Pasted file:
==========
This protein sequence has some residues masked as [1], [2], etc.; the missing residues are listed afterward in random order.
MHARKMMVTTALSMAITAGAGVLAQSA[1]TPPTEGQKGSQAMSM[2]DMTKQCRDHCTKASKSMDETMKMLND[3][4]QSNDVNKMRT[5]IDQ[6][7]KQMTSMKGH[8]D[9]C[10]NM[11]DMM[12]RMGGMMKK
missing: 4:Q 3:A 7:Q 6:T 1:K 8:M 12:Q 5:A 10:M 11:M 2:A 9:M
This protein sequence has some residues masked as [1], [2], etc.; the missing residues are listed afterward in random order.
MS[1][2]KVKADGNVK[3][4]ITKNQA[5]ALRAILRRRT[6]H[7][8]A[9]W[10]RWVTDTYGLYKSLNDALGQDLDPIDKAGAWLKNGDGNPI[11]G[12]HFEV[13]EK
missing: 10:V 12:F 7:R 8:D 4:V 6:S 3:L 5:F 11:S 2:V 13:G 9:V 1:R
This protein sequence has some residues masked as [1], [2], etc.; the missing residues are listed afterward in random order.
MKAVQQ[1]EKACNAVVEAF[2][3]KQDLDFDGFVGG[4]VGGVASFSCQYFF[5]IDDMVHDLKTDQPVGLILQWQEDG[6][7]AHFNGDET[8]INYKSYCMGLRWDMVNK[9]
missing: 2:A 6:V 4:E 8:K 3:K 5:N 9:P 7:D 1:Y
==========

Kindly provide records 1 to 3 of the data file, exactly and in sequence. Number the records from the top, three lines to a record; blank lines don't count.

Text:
This protein sequence has some residues masked as [1], [2], etc.; the missing residues are listed afterward in random order.
MHARKMMVTTALSMAITAGAGVLAQSA[1]TPPTEGQKGSQAMSM[2]DMTKQCRDHCTKASKSMDETMKMLND[3][4]QSNDVNKMRT[5]IDQ[6][7]KQMTSMKGH[8]D[9]C[10]NM[11]DMM[12]RMGGMMKK
missing: 4:Q 3:A 7:Q 6:T 1:K 8:M 12:Q 5:A 10:M 11:M 2:A 9:M
This protein sequence has some residues masked as [1], [2], etc.; the missing residues are listed afterward in random order.
MS[1][2]KVKADGNVK[3][4]ITKNQA[5]ALRAILRRRT[6]H[7][8]A[9]W[10]RWVTDTYGLYKSLNDALGQDLDPIDKAGAWLKNGDGNPI[11]G[12]HFEV[13]EK
missing: 10:V 12:F 7:R 8:D 4:V 6:S 3:L 5:F 11:S 2:V 13:G 9:V 1:R
This protein sequence has some residues masked as [1], [2], etc.; the missing residues are listed afterward in random order.
MKAVQQ[1]EKACNAVVEAF[2][3]KQDLDFDGFVGG[4]VGGVASFSCQYFF[5]IDDMVHDLKTDQPVGLILQWQEDG[6][7]AHFNGDET[8]INYKSYCMGLRWDMVNK[9]
missing: 2:A 6:V 4:E 8:K 3:K 5:N 9:P 7:D 1:Y